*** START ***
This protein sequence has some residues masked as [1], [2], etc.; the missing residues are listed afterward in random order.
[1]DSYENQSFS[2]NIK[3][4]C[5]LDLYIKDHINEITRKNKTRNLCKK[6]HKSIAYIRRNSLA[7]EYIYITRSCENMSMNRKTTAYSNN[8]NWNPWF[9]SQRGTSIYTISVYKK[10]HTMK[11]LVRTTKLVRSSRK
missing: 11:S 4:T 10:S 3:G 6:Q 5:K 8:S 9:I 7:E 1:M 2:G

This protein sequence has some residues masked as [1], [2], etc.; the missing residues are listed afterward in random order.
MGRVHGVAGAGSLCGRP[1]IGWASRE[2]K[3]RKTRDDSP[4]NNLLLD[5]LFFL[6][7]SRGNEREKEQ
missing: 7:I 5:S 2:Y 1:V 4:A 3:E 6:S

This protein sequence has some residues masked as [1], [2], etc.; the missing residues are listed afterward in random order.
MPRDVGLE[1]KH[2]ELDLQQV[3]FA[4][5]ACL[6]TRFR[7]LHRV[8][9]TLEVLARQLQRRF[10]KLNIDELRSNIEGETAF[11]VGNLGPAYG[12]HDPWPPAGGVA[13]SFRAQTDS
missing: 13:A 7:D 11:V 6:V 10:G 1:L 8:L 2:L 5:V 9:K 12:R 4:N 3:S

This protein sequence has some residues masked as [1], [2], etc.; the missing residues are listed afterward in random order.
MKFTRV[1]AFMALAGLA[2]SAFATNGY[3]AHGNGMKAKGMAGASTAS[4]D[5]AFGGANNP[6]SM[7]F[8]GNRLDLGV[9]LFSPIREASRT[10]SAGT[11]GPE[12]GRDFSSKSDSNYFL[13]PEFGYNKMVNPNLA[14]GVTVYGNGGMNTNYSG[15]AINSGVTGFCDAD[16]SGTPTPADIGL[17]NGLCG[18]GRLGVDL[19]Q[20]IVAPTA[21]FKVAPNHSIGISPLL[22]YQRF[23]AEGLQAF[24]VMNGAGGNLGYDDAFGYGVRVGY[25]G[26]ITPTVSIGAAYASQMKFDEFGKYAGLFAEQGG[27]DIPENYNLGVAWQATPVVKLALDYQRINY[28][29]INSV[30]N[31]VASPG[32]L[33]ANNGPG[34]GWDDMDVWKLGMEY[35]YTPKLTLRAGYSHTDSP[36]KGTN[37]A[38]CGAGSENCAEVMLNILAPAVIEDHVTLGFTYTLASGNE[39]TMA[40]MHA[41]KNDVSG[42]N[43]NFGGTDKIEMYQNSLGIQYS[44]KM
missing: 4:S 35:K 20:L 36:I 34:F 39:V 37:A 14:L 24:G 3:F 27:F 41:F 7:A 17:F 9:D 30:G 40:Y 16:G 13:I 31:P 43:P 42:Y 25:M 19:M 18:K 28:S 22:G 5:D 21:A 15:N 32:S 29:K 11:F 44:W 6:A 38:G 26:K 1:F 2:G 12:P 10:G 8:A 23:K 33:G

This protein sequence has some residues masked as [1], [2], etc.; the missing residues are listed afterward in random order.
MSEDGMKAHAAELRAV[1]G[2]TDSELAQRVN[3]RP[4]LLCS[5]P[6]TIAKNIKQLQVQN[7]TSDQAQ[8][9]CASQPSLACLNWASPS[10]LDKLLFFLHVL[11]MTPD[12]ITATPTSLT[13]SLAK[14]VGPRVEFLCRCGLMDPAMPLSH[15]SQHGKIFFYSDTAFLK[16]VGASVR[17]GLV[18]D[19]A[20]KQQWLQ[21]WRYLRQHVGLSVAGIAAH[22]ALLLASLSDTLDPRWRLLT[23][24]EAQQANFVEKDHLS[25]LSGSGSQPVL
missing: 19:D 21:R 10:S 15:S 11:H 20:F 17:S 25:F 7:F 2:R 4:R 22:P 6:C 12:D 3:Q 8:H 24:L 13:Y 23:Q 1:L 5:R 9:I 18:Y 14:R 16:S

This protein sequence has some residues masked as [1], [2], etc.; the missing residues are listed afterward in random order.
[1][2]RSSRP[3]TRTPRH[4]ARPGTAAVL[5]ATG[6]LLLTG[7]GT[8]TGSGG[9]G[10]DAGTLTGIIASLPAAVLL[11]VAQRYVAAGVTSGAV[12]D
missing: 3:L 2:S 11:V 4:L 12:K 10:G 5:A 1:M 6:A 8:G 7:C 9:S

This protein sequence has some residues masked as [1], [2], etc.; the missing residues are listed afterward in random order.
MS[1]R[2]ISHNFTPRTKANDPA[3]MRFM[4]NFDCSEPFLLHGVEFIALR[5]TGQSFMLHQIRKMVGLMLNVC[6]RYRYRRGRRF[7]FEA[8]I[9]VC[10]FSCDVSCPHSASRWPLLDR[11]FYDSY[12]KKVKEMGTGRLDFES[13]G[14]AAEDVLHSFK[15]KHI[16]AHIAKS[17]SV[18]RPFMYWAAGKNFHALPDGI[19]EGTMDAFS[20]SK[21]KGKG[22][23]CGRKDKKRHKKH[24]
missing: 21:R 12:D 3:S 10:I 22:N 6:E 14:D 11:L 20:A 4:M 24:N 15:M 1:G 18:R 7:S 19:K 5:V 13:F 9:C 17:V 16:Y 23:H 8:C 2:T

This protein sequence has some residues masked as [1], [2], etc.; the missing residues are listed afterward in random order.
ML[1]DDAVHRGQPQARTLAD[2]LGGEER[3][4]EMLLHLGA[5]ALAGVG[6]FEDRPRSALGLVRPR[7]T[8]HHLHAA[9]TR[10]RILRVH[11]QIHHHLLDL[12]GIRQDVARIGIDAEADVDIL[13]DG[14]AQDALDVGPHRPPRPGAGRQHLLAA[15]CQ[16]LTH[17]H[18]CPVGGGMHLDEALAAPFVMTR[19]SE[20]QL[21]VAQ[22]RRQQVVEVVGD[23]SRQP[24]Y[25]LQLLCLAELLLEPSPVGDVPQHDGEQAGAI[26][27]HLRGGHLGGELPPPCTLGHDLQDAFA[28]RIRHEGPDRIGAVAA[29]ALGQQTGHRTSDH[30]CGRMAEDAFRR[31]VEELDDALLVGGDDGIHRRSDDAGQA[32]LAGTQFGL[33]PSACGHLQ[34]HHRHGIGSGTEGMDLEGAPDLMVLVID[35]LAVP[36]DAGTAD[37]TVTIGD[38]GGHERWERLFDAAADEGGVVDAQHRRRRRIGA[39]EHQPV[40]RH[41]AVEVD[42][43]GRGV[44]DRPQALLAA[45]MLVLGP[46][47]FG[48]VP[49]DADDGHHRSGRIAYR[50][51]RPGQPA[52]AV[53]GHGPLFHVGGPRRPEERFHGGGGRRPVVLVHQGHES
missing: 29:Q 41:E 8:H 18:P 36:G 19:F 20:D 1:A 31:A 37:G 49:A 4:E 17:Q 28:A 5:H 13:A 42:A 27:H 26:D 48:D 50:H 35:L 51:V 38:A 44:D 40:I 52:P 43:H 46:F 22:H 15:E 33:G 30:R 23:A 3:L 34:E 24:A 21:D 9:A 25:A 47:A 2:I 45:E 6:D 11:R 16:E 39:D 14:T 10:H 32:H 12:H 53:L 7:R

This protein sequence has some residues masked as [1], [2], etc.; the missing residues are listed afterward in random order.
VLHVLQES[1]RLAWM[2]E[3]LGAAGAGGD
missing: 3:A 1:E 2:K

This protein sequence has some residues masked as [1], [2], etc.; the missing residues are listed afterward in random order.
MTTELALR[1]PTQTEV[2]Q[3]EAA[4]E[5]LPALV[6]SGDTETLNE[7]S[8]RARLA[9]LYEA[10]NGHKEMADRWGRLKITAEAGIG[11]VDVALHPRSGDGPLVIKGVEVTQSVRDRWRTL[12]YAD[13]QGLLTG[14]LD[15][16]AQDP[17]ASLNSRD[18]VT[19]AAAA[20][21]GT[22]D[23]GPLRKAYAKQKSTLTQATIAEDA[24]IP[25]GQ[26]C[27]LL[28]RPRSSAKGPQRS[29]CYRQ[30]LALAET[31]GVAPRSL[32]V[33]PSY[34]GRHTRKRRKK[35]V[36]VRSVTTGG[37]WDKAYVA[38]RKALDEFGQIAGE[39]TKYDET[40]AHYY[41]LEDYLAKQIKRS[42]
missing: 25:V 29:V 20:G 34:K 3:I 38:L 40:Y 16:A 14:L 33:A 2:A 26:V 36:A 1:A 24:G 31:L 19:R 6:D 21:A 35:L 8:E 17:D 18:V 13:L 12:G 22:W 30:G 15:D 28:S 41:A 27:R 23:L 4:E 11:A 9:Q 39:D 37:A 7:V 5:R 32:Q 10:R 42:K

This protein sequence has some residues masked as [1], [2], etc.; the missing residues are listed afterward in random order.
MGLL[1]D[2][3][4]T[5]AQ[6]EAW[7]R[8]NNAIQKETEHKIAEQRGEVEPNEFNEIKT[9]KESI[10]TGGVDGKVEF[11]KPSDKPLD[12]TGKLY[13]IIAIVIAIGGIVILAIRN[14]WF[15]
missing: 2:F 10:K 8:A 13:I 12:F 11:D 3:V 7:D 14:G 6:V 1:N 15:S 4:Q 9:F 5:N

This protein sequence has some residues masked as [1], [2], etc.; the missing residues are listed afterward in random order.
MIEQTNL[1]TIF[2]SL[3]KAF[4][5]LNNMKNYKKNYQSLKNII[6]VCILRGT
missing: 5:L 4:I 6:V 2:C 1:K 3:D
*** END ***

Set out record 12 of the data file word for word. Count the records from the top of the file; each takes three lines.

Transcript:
This protein sequence has some residues masked as [1], [2], etc.; the missing residues are listed afterward in random order.
MIEQTNL[1]TIF[2]SL[3]KAF[4][5]LNNMKNYKKNYQSLKNII[6]VCILRGT
missing: 5:L 4:I 6:V 2:C 1:K 3:D